South Carolina men’s tennis coach Josh Goffi got an up-close and personal look at what top-flight tennis was like at a young age. His father, Carlos Goffi, was the long-time coach of former top-ranked player in the world John McEnroe. The younger Goffi can remember times he had to sleep in his sister’s room because McEnroe was sleeping in his bed.
Goffi tried to absorb as much knowledge as he could from his dad, and, without a doubt, it’s paying dividends. With a season that didn’t have many expectations — especially after Goffi dismissed Nick Jones, which left the team with seven active members on the roster — Goffi has transformed this Gamecock team into his own.
In his third season at the helm, Goffi was selected SEC Coach of the Year and has South Carolina in the NCAA tournament for the second consecutive season after finishing a program-best tied for third in the SEC with a 7-5 mark.
“It was such a great honor,” Goffi said. “It meant that much more because it came from my peers. Being a young coach and earning that type of respect has really been great. It wasn’t something I was expecting at the beginning of the year.”
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Goffi said he never was as good a player as he was a listener. He absorbed as much as he could from his father and being exposed to the type of talent that included McEnroe among other elite players.
“I was always around the game watched a lot of tennis and never really thought much about it,” Goffi said. “I definitely think I got my high standards from watching my father coach the guys he was fortunate to coach.”
The Gamecocks are 18-10 overall and will face UNC-Wilmington in first-round action at 10 a.m. Friday in Durham, North Carolina. The winner will face the winner of host Duke and Coastal Carolina on Saturday.
It was a remarkable turnaround for a South Carolina team that many considered not the most talented bunch but a group of hard workers. It might be an understatement to say Goffi and the players were a little concerned having seven players available. In an ideal situation, Goffi would carry 10 players even though eight can travel on SEC weekends.
USC struggled early. But once players found their rhythm, they were as good as anyone in the country.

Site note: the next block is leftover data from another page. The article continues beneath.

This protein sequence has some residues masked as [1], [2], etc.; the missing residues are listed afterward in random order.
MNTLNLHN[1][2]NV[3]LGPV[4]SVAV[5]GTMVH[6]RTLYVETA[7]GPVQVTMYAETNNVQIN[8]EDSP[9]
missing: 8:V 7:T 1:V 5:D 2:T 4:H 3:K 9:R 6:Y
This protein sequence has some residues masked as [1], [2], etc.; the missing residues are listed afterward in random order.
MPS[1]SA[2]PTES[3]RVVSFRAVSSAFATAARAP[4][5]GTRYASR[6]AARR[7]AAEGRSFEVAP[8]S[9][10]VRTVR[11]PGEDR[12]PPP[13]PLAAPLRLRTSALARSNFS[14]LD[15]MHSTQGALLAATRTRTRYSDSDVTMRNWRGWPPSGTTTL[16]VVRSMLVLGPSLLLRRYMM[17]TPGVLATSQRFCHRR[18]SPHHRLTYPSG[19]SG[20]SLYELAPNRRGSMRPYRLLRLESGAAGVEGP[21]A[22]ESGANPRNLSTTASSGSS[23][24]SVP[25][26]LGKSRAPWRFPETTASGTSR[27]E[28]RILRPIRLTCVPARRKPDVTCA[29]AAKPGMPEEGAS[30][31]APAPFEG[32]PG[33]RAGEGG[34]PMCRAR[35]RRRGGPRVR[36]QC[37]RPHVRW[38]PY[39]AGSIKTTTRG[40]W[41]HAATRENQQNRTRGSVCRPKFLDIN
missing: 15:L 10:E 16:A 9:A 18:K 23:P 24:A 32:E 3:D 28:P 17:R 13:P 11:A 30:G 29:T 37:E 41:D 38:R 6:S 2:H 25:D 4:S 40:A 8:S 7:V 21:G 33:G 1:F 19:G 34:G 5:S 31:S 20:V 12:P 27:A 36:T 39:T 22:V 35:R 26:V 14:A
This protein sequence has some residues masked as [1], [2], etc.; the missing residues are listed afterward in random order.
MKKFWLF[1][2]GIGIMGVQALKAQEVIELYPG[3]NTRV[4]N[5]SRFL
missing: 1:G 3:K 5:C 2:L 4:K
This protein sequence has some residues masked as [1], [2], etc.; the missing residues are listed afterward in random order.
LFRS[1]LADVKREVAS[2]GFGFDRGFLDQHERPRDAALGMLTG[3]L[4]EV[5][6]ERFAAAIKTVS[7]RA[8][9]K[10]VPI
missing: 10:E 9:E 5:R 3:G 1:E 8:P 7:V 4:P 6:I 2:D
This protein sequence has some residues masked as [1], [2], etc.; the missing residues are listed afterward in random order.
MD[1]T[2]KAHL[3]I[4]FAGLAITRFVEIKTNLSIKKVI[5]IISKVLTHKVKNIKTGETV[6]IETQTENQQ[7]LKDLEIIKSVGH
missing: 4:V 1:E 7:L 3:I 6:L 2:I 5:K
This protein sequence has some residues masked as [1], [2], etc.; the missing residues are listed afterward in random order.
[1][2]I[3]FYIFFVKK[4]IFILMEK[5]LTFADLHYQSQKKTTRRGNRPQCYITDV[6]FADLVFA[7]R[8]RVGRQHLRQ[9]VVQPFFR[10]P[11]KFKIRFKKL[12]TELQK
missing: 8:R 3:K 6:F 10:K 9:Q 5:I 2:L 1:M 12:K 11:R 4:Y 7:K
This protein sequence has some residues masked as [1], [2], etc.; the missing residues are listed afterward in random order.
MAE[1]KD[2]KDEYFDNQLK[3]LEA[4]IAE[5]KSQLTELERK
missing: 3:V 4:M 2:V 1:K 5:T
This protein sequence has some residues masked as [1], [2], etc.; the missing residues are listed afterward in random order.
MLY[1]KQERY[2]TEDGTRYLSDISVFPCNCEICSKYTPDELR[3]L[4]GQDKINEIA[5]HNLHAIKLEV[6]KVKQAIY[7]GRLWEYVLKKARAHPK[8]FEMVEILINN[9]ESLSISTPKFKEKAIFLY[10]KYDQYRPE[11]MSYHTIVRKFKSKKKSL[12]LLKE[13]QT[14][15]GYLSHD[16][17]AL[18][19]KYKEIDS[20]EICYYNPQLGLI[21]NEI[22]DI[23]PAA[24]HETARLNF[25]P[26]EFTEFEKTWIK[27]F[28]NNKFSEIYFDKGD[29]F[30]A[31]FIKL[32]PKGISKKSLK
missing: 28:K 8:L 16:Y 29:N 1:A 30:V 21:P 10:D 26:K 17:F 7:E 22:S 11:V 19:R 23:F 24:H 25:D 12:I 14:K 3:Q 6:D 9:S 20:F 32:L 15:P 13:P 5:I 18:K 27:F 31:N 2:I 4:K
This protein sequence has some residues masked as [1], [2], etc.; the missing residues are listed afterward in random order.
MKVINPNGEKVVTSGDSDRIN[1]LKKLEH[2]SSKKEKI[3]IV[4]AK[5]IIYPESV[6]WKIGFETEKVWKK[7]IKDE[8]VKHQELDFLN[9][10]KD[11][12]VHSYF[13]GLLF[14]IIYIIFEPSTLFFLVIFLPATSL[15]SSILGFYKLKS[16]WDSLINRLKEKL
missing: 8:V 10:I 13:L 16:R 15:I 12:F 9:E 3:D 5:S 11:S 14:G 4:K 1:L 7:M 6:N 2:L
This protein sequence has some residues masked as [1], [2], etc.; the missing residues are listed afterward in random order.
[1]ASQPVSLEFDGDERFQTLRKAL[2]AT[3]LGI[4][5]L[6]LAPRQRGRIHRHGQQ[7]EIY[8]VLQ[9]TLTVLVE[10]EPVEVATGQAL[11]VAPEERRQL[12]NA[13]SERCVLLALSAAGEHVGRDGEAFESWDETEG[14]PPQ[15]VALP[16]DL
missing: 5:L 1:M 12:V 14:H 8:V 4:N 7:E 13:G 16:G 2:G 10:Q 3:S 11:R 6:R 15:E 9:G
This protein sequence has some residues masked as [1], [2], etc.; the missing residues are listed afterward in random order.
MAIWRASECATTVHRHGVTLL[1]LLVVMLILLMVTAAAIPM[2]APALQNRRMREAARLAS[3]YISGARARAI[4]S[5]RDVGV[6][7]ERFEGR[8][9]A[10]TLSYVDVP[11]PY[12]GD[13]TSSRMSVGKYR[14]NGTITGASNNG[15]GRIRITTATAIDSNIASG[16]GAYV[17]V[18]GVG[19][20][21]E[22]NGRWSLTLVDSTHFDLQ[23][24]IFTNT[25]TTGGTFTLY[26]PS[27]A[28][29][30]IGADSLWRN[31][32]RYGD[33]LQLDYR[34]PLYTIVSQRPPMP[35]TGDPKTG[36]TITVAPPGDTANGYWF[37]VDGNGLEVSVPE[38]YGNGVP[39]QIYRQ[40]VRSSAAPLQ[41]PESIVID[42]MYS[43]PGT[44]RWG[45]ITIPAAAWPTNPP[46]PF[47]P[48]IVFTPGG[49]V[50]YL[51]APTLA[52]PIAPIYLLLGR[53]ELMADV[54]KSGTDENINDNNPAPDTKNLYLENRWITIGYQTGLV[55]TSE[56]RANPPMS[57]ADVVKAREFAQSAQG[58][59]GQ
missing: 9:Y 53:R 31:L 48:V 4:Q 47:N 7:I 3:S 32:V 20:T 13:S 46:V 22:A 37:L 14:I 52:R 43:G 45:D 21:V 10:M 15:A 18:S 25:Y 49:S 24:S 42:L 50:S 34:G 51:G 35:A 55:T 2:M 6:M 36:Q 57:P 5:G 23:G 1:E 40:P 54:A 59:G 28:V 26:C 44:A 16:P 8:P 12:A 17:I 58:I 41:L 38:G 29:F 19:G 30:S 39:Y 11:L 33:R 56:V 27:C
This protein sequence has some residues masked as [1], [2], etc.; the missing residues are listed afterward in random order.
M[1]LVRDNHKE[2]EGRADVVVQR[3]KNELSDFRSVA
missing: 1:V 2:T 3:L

“I’ll be honest, this season was much better than we expected,” team MVP Thiago Pinheiro said. “We had some issues in the fall, and we understood we had little room for error or injuries with such a short roster. We aren’t the most talented team out there, but we fight hard and love this team and university. A lot of that pride is what has carried us this far.”
Goffi and Pinheiro point to the same moment when the Gamecocks’ season began to change.
They were coming off of a 5-2 loss to Wake Forest and trailed N.C. State but rallied for a victory. Pinheiro was down a set and two break points in the second set before rallying for a 6-7, 6-4, 6-4 marathon match to seal the win over the Wolfpack.
“That was the turning point of our season right there,” Goffi said. “To see Thiago lay it on the line like that and not quit carried over to the rest of the team. He’s not out there playing for himself. He’s playing for his school and teammates, and our guys picked up on that.”
They won the next two matches — including one over Friday’s foe UNC-Wilmington — but lost to Virginia Commonwealth before the start of SEC play. They opened league play by going 1-3 with the lone victory coming over Florida, a team they hadn’t beaten since 2001.
After dropping matches to top 10 teams Tennessee and Georgia, the Gamecocks won six of their final eight to finish with its best season since 2005. They are ranked No. 17 in the country — their highest ranking since March 31, 2009.
To make the turnaround that much more remarkable, it came against a loaded SEC that qualified 12 of its 13 playing members for the NCAA tournament.
“We played some of the best teams in the country,” Goffi said. “I don’t know if we’re as talented as some of them, but we go out and fight with every ounce of energy we have. This has without a question been one of the most spirited and hardest working teams I’ve been around. They give it everything they have each night, and as a coach that is all you can ask for.”